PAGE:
This week the judicial district bill, House Bill 38, took a step closer to final passage.
PA House committees held votes on six different potential constitutional amendments. HB 38 was one. None of those committees held public hearings. None invited expert testimony or public comment.
The House Judiciary Committee met to vote on House Bill 38—the reintroduction of HB 196—on Wednesday, January 13, 2021, at 10 am. That meeting was announced less than 24 hours before. According to House rules, amendments must be filed 24 hours before the meeting, but the late announcement made that impossible.
The minority committee chair, Rep. Briggs, noted the lack of adequate notice. He also noted that there have been no hearings on the bill, despite the impact it would have on PA’s constitutional checks and balances. In light of that, he asked for a delay so a hearing could be held and amendments could be filed. That request was voted down. Legislators from both parties then raised important questions, offered substantive opposition and questioned the rationale and potential implications of the proposed amendment. The strongest argument offered in support was by bill sponsor Russ Diamond, who repeatedly asserted that too many judges are from PA’s two most populous counties and this bill would improve regional balance.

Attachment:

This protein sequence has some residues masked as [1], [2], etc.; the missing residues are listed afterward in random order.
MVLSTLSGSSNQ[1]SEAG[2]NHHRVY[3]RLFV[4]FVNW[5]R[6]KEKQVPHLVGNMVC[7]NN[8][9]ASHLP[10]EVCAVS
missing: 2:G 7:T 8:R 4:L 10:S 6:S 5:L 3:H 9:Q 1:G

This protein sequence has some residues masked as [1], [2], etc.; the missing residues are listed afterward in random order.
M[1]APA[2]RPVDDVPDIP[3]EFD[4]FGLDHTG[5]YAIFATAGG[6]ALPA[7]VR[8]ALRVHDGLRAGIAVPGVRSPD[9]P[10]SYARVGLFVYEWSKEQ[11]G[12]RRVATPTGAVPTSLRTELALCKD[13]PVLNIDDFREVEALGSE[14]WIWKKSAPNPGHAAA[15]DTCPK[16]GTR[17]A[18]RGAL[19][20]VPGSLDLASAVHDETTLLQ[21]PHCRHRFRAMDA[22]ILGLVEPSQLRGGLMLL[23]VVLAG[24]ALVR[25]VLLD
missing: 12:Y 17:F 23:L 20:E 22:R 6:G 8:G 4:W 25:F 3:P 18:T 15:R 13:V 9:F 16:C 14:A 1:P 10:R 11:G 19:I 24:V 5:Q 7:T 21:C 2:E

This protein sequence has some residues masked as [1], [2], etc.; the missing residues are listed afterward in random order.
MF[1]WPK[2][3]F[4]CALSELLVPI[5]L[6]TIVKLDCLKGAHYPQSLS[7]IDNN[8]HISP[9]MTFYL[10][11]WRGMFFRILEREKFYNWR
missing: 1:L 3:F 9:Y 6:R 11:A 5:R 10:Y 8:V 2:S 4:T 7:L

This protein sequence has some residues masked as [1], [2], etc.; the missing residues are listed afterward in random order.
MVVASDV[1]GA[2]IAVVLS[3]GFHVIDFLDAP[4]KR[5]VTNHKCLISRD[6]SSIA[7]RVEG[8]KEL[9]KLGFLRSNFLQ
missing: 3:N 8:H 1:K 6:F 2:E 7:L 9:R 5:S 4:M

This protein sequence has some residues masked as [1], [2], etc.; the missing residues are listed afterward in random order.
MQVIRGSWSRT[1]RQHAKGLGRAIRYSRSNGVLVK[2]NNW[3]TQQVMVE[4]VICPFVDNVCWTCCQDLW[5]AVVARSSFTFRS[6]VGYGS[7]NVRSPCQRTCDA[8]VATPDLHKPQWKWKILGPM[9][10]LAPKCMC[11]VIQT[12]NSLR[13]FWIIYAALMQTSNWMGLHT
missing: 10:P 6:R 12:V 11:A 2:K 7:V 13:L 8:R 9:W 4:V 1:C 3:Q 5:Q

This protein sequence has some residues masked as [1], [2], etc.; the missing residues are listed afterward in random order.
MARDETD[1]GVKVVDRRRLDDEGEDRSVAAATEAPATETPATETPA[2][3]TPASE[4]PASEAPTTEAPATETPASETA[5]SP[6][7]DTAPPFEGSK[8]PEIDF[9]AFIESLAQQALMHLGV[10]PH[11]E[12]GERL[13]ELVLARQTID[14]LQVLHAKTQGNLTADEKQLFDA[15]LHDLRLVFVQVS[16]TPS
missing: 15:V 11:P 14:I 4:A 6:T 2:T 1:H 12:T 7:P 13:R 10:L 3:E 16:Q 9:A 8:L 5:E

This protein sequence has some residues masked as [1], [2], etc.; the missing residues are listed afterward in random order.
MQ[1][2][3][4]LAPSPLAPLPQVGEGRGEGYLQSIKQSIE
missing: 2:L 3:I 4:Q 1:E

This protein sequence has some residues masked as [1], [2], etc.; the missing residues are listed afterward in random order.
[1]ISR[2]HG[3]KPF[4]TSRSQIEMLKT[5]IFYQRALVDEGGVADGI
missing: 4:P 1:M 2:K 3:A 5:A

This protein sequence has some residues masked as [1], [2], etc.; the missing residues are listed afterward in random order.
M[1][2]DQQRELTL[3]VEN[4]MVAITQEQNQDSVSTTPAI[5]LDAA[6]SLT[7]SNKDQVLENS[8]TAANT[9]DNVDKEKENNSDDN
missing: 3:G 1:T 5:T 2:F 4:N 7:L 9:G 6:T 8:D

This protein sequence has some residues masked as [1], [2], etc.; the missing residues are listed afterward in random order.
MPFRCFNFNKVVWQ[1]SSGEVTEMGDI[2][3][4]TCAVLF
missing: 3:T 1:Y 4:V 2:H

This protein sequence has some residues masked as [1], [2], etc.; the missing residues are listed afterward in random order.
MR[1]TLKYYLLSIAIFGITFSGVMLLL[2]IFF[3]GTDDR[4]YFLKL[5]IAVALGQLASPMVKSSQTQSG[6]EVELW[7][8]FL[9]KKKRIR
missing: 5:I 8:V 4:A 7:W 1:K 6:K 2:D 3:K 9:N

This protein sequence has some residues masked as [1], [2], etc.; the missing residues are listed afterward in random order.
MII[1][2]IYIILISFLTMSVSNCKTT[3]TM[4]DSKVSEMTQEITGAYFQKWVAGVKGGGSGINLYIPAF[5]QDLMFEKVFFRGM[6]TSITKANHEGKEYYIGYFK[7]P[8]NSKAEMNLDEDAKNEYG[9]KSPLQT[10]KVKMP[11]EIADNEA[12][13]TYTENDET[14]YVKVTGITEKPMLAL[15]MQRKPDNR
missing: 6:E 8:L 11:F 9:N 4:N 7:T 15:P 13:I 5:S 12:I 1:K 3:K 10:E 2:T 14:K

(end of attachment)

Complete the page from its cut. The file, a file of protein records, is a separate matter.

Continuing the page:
Statements of opposition included concern for judicial independence, appropriate checks and balances, danger of judicial gerrymandering, questions about constitutionality of the measure and definitions of diversity. Rep. Todd Stephens, a Republican attorney from Montgomery County, expressed concern about the impact of the bill on judicial independence. Rep. Natalie Mihalek, a Republican attorney from Allegheny County, suggested HB 38 further cements partisanship at a time when we need to move in the opposite direction.
The vote was close: 13 Yes, 12 NO, with 13 Republicans voting yes, all 10 Democrats voting no, along with two Republican representatives with legal backgrounds.
Next stop for the bill: the full House floor, then it would need a vote in the Senate committee, then full Senate vote. If the goal is to put the bill on the ballot for the May 18 primary, the deadline for those votes is February 17.
For more detail on the six amendments, including HB 38: Pa. House GOP pushes measure to restrict Wolf emergency response, remake judiciary
For more about procedure, rules and the vote on HB 38: Angered by Pa. Supreme Court rulings, GOP moves to exert more control over judiciary branch
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Watch the full committee meeting below or click here. Discussion of HB 38 begins at 25:00 and is about 45 minutes long.